I’m in Portugal!

Being on holiday should mean there is lots of free time, but it seems that there’s just not enough! I’m worn out after each day from walking around exploring everything (honestly, I have the constitution of a woman fifty years older than me!) but I still miss things. Spain and Portugal have been lovely so far, but the wifi is erratic so I haven’t been able to catch up in the matrix as much as I would have liked. So here’s a quick recap of the last few days…

Spain – Day 2 – Madrid and Sergovia

Still staying the night in Madrid, so no need to walk around with money belts restricting my belly (they are necessary, but so very, very irritating). We’re with the tour now so the morning was a quick drive around getting the run down on major sites and photos from the bus. Then came the Prado Museum, and if I had to choose between an art or a history museum I would always choose history, but as it was, I didn’t have the choice. Obviously the Prado was worth seeing – HUGE collection of the different artists (though they only had one Rembrandt, because he was Protestant and not Catholic). I got to see the paintings that were referenced in my mythology books, especially Rubens’ The Three Graces and The Rape of Ganymede. Vega’s paintings were properly eerie and triply, so I loved them. Pretty much all the paintings were either Classical Mythology or Christian stories (well, Jesus in various stages of his crucifixion, anyway). Lots of violence on both counts, and lots more of the other vice in the Greek inspired paintings. There were also portraits of the various royals to have ruled Spain, and there was a section on portraits of the ‘fools’. The history there is really interesting, there was a man with dwarfism who wasn’t just an entertainer but also worked as an emissary of very high standing. I forget the name, but the story stuck with me.

Again, couldn’t take photos, but there was a little coffee table book on the cheap so we picked that up.

In the afternoon, we went to Sergovia:


This is one of the many ancient towns in Spain, with its roman aqueduct and moorish castle.


And and this time, we were allowed to take photos!

Coronation painting without eyes

Coronation painting without eyes

Creepy eyeless wall painting inside the castle.

Day 3 – Toledo and Salamanca

Toledo was settled because the Romans found the water flowing in the nearby river had certain properties that rendered forged steel to be more durable and flexible than anything they’d seem before. I don’t know much about smithing, but I know about geology – flexible is good, because otherwise it will break easily.  So we got to see  a sword being forged and then I bought a couple of daggers and a gold fob watch (really cheap) from the smithy. I figured daggers were more practical for display in an apartment, plus I could probably get them back into the country more easily (I hope). They had a lot of katanas for sale, which I thought was silly because katanas were made from folded steal to prevent the high iron steel of the Japanese from shattering, and there is no need to fold Spanish steel so the katanas wouldn’t be made the traditional way. But I guess there’s more of a market for katanas than western swords. Actually, there didn’t seem to be a broad rage of western swords – I didn’t see any roman or Celtic styles, or bastard, broad or longswords.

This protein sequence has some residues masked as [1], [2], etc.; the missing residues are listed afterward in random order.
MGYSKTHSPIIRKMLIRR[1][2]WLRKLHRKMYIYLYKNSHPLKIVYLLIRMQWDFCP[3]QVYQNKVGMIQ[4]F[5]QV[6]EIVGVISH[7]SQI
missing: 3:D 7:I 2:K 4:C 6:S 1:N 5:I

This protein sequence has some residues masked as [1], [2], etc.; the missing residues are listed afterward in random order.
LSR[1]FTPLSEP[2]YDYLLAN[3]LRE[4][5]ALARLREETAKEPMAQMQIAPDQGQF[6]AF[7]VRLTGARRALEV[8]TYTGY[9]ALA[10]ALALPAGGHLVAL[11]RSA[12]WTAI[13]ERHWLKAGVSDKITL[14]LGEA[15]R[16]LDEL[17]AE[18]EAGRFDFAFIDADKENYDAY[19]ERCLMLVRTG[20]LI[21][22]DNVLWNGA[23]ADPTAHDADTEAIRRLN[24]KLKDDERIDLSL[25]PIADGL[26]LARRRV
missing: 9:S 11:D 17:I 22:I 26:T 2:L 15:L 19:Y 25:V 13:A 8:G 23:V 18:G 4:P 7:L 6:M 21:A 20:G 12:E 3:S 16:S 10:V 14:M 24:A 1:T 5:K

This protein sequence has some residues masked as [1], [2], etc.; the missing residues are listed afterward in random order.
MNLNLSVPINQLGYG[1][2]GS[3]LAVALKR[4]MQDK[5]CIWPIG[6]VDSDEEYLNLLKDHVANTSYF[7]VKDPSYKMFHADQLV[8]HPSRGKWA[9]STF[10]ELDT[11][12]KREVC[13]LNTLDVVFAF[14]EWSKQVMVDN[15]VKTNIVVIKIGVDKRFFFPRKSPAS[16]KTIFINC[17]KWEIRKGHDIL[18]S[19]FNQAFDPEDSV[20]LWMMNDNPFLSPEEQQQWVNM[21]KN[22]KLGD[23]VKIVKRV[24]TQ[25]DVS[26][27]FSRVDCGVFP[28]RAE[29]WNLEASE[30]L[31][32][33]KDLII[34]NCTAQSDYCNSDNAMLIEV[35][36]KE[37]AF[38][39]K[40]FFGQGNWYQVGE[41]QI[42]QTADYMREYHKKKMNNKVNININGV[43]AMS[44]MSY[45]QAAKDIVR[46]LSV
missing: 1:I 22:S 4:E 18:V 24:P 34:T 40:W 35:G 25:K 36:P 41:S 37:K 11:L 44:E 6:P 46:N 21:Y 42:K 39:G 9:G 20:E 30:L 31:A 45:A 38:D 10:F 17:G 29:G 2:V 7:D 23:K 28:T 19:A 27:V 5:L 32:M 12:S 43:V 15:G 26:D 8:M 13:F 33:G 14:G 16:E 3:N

What I did see a lot of was Lord of the Rings’ weapons. They had all the different weapons – Sting, that elvish sword, what’s the one the dwarf has now? Goblin cleaver or something? I’m not a big LOTR fan. I should try and read  the books now that I’m older and have a better grasp of the English language (I think). I had tried reading the fellowship of the ring when I was thirteen, before giving up and going back to Christopher Pike. I was a bit of a horror junkie then, and books longer than 200 pages scared me.

Anyway, lots of LOTR stuff. Good stuff too.

The cathedral was awesome. It’s easy to get very sick of churches in Europe, but there’s no denying Catholics rock the gold, art, and all things materially beautiful (I can definitely see how Martin Luther got so worked up). Still, they make great tourist attractions.


image   image

It’s really difficult to see because of the contrast between the sunlight and the dark cathedral, but that second photo, there is a hole in the cathedral with all these statues carved in little tunnel that reaches the light outside. It is amazing and the picture really does not do it justice.

Salamanca was a very quick one hour wander before dinner, then we were off again to Portugal the next day!

Day 4 Porto

Porto was gorgeous. It was the first time I’d ever seen the Atlantic Ocean, so that was pretty exciting. The old town is just stunning – all these buildings that kept to the moorish style of tiling in the outside. I don’t know if the tiling thing is being kept up by any other country – I’ve been to Turkey and all of their tiles were inside, not outside. So even though it’s attributed to an Islamic style of art, I guess that way of doing things just isn’t done anymore?

i didn’t take any photos of the lovely town on my ipad! Only my camera, which I don’t have the connecting cable for!

Well, I do have this picture of the francesinha I had for lunch. It was perfect with the half litre of beer I drank. Seriously, I could see this sandwich taking off as pub grub in Australia.


It’s a three meat sandwich  (steak, spicy sausage and ham) covered in melted cheese, swimming in a spicy beer sauce. It was pretty awesome.

And with that bit of culture, I shall sign off! Good night everyone!


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